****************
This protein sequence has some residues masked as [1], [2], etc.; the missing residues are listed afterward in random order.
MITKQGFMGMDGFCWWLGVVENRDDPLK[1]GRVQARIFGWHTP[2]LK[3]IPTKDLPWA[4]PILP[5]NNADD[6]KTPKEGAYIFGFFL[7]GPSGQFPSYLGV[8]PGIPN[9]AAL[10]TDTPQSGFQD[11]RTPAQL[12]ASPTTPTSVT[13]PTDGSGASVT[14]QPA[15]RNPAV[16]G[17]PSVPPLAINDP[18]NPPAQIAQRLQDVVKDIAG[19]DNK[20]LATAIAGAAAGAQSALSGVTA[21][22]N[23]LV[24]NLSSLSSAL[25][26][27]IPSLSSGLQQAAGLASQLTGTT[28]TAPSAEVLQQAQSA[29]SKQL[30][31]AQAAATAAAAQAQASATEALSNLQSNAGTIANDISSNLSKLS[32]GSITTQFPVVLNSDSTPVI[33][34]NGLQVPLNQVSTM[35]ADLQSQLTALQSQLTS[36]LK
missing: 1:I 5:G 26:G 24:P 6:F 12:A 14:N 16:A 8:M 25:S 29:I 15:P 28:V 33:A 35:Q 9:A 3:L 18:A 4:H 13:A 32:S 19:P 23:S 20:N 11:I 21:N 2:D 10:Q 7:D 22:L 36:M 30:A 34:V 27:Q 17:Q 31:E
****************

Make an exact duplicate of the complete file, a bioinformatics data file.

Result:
This protein sequence has some residues masked as [1], [2], etc.; the missing residues are listed afterward in random order.
MITKQGFMGMDGFCWWLGVVENRDDPLK[1]GRVQARIFGWHTP[2]LK[3]IPTKDLPWA[4]PILP[5]NNADD[6]KTPKEGAYIFGFFL[7]GPSGQFPSYLGV[8]PGIPN[9]AAL[10]TDTPQSGFQD[11]RTPAQL[12]ASPTTPTSVT[13]PTDGSGASVT[14]QPA[15]RNPAV[16]G[17]PSVPPLAINDP[18]NPPAQIAQRLQDVVKDIAG[19]DNK[20]LATAIAGAAAGAQSALSGVTA[21][22]N[23]LV[24]NLSSLSSAL[25][26][27]IPSLSSGLQQAAGLASQLTGTT[28]TAPSAEVLQQAQSA[29]SKQL[30][31]AQAAATAAAAQAQASATEALSNLQSNAGTIANDISSNLSKLS[32]GSITTQFPVVLNSDSTPVI[33][34]NGLQVPLNQVSTM[35]ADLQSQLTALQSQLTS[36]LK
missing: 1:I 5:G 26:G 24:P 6:F 12:A 14:N 16:A 8:M 25:S 29:I 15:P 28:V 33:A 35:Q 9:A 3:L 18:A 4:H 13:A 32:S 19:P 23:S 20:N 11:I 21:N 2:D 10:Q 7:D 22:L 36:M 30:A 34:V 27:Q 17:Q 31:E